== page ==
At the 2015 general election, the Conservatives denounced Labour for wanting to “borrow forever” and “crash the car again”. Unlike the Tories, Ed Miliband and Ed Balls did not pledge to achieve a budget surplus but to invest – in housing most of all. This was mainstream economics. Keynes long ago recognised that governments can raise long-term growth and productivity by investing in infrastructure (just as individuals borrow for a mortgage). But David Cameron and George Osborne derided this approach as economic lunacy (leaving their opponents scared to use the B-word: borrowing).
More than two years later, Labour is championing investment under Jeremy Corbyn and John McDonnell. But such demands no longer emanate from only one side of the Commons. Communities Secretary Sajid Javid, once renowned as a dry Randian, has called for Philip Hammond to announce £50bn of housing investment in next Wednesday’s Budget. At yesterday’s PMQs, Javid’s demand was echoed by Tom Tugendhat, the foreign affairs select committee chair, who urged Theresa May to “invest in our economy even more than she is already, and perhaps take the chance to build more homes”. Another Conservative backbencher, Ben Bradley, called for the government to “start to invest again” and warned that “austerity is grating on people”. How did an idea only recently denounced as extreme become increasingly mainstream?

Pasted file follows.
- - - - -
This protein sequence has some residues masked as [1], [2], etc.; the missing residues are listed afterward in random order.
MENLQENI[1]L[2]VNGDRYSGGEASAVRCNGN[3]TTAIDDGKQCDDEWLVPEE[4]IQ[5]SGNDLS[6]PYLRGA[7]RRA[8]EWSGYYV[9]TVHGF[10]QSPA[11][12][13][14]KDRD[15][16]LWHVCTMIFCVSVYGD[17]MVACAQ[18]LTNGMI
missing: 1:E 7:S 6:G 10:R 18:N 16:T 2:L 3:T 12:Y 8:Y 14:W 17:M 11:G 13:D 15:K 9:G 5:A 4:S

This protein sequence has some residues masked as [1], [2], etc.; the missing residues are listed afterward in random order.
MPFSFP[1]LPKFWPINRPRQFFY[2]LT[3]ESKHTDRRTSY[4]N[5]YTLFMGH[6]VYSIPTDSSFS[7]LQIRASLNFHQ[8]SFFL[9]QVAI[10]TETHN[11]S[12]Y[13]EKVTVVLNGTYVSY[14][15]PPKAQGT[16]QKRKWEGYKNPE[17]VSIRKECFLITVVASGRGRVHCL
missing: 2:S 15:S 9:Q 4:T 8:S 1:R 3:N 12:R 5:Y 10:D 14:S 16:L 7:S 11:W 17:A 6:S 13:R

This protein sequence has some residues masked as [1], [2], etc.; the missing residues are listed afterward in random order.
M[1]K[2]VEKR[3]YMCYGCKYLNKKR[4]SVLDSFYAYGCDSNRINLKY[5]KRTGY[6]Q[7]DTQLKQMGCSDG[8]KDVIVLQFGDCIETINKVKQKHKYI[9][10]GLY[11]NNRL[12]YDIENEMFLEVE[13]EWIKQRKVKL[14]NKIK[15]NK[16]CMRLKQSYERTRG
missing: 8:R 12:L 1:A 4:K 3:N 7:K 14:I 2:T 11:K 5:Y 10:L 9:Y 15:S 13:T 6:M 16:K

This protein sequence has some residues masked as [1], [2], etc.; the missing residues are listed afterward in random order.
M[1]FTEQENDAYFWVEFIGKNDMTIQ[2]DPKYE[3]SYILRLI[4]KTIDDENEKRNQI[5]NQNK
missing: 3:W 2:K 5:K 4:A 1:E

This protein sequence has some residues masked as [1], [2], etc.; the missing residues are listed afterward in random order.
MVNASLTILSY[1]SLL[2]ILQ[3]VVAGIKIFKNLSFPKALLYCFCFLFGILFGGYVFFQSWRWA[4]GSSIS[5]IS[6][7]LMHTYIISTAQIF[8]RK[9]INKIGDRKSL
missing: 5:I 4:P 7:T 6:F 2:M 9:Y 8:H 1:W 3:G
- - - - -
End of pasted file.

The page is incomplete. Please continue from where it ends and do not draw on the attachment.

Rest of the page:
“When the facts change, I change my mind,” said Keynes. “What do you do, sir?” And the facts have changed. At the 2017 election, having modified rather than abandoned austerity, the Conservatives lost their cherished majority. As some Tories have now recognised, it’s hard to sell capitalism to those without capital. The imperative is now to invest in housing.
The Tories’ surplus target, as Labour long predicted, has been continually delayed (from 2020 to 2025), rendering it increasingly meaningless. If a surplus can’t be achieved until the middle of the next decade (by which time the Conservatives may well have been evicted from office) what incentive is there to maintain austerity?
Labour’s full-throated commitment to investment has widened the “Overton window” (the spectrum of ideas deemed politically acceptable). Next to McDonnell’s £250bn “national transformation fund” (albeit spread over a decade), Javid’s demand for £50bn sounds modest. But Hammond, a committed fiscal conservative, has no intention of embracing this proposal in the Budget. The Tories thus risk being stranded in a political no-man’s land: neither fully for nor against austerity. But not before time, in the country which invests less than any other G7 member, a saner economic debate is beginning.